WEBBERS FALLS, Okla. — Shawn Smith, a volunteer firefighter, risked his life for the people of his flooded town on the Arkansas River in eastern Oklahoma.
And not just for the people.
Mr. Smith waded into waist-high floodwaters in one evacuated house over the weekend and came out holding Sammich, a scared gray-and-white cat, one of three he helped pull out of the same house.
It was part of a different kind of rescue mission, one where swift-water boats made their way through swirling floodwaters to ferry out wet dogs and drenched cats. Rescuers in helmets gathered under a partly submerged tree at one point to retrieve a dog that had climbed into the branches seeking higher ground.
“They’re just as important as people, as far as I’m concerned,” Mr. Smith, 34, said of the stranded pets. He was part of an animal rescue team that journeyed into the small town of Webbers Falls, a few days after the town’s human population had been evacuated.
Mr. Smith, along with others from the Webbers Falls Volunteer Fire Department and two nonprofit animal-welfare groups, made no apologies for spending the day chasing cats. Webbers Falls was a watery ghost town under a mandatory evacuation order, and there was no one there who needed rescuing — no one except for the frightened animals that had been left behind.
“They need rescue, they need help, and they don’t have the ability to help themselves, like we do,” Mr. Smith said. “This is our home. This is our community. These are our friends and our family. I volunteered 11 years ago to take care of that. Our animals are our family as well.”
After nearly five hours in the water on Sunday, Mr. Smith and the others had rescued three dogs and five cats. One more that was proving elusive was Charlie — an aging dog-about-town who belongs to no one, and everyone, in Webbers Falls. At one point, rescuers spotted Charlie on some dry land and tried to coax him into the boat, to no avail.
“He’s a little skittish,” Mr. Smith said. “He doesn’t really let anybody touch him. But he’s always around. If you’re outside having a barbecue or whatever, he may wander up and say hi.”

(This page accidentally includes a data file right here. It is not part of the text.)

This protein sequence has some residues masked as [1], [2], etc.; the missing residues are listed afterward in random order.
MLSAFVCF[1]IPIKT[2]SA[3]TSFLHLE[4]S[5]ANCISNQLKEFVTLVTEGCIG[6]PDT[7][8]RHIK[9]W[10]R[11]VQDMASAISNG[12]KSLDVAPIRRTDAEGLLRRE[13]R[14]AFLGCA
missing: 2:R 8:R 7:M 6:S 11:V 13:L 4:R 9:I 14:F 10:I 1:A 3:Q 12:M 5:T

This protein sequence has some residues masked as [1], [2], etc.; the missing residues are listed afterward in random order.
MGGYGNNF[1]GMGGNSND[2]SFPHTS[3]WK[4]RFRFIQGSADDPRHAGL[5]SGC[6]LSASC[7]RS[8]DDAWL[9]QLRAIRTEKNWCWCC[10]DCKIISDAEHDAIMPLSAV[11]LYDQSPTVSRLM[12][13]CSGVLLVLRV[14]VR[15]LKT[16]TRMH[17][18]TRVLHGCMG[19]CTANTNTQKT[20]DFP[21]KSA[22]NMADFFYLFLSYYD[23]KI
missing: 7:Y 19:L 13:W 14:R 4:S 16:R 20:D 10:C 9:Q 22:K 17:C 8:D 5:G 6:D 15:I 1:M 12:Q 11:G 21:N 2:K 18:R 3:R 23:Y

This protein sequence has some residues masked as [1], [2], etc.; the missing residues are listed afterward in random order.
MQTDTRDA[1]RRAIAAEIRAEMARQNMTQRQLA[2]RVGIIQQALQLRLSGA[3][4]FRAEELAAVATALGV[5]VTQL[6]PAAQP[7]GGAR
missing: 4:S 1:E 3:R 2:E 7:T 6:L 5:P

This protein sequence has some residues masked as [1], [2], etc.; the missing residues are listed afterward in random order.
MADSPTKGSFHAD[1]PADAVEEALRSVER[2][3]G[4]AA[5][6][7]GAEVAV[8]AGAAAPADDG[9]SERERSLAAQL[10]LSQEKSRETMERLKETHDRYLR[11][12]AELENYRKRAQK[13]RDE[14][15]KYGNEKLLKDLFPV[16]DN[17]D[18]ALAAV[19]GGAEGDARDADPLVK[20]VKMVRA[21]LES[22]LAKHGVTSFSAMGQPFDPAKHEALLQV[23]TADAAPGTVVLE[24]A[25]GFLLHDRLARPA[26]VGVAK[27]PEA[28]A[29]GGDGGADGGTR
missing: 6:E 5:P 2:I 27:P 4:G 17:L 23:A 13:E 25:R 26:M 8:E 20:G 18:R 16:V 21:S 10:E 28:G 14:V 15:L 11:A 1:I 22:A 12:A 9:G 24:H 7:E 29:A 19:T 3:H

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Mr. Smith has four dogs and two cats of his own, “and then we take care of all the neighborhood strays as well,” he said. His house is flooded, so he has been staying in recent days at a nearby hotel with his wife and daughter. His cats and dogs are at his mother’s house.
On Sunday, the rescue team — four women and five men — worked with a quiet resolve. Some of those with the animal welfare groups, American Humane and Code 3 Associates, were highly trained and disaster-hardened, after having performed animal rescues in wildfires, floods and hurricanes around the country. One of the rescuers, whose wife was in hospice care for cancer, received word in the middle of the animal operation that his wife had died. He continued working, determined to see the mission through.
Webbers Falls — a community of 596 people about 35 miles from the Arkansas state line — is a town under water. The floodwaters rose almost to the top of a small school bus, and reached the bottom of the cross on the wall outside one submerged church. Dozens of homes and businesses had several feet of water inside, and the roads were lakes; boats were the only means of travel.
“It’s devastating,” said Mr. Smith, who works at a grain and barge company. “I watched my own house go under water while trying to help everybody else. I have, probably, six to eight feet in my house.”
Runoff from storms last week pushed the Arkansas River over its banks and forced the Army Corps of Engineers to release more water from the Keystone Dam west of Tulsa to pour downstream. Webbers Falls had a scare last week that made national news, after floodwaters broke two barges loose from their moorings and sent them careening toward a dam just upstream from Webbers Falls. People in town feared an impact would cause a catastrophic breach. But the barges bumped into the dam and sank without causing major damage.
Early on, many residents decided to ride out the storm and simply keep an eye on the water levels. But the looming danger of the approaching barges — “Leave now!!” read one posting on the town’s Facebook page — prompted many of them to flee suddenly, without the means or the time to bring their pets, Mr. Smith said.
Residents who had left animals at home notified the fire department and the authorities, and the rescue team on Sunday had a list of addresses to check. All the pets who were rescued went to an animal shelter in Muskogee, about 20 miles away, to await pickup by their owners.
The last rescue happened near the end of the afternoon. Someone spotted something in the distance, following the boats as they were leaving. The team stopped to wait, and with a shock of recognition, they saw a straggly creature swimming toward them.
They reached down and plucked it out of the water. It was Charlie.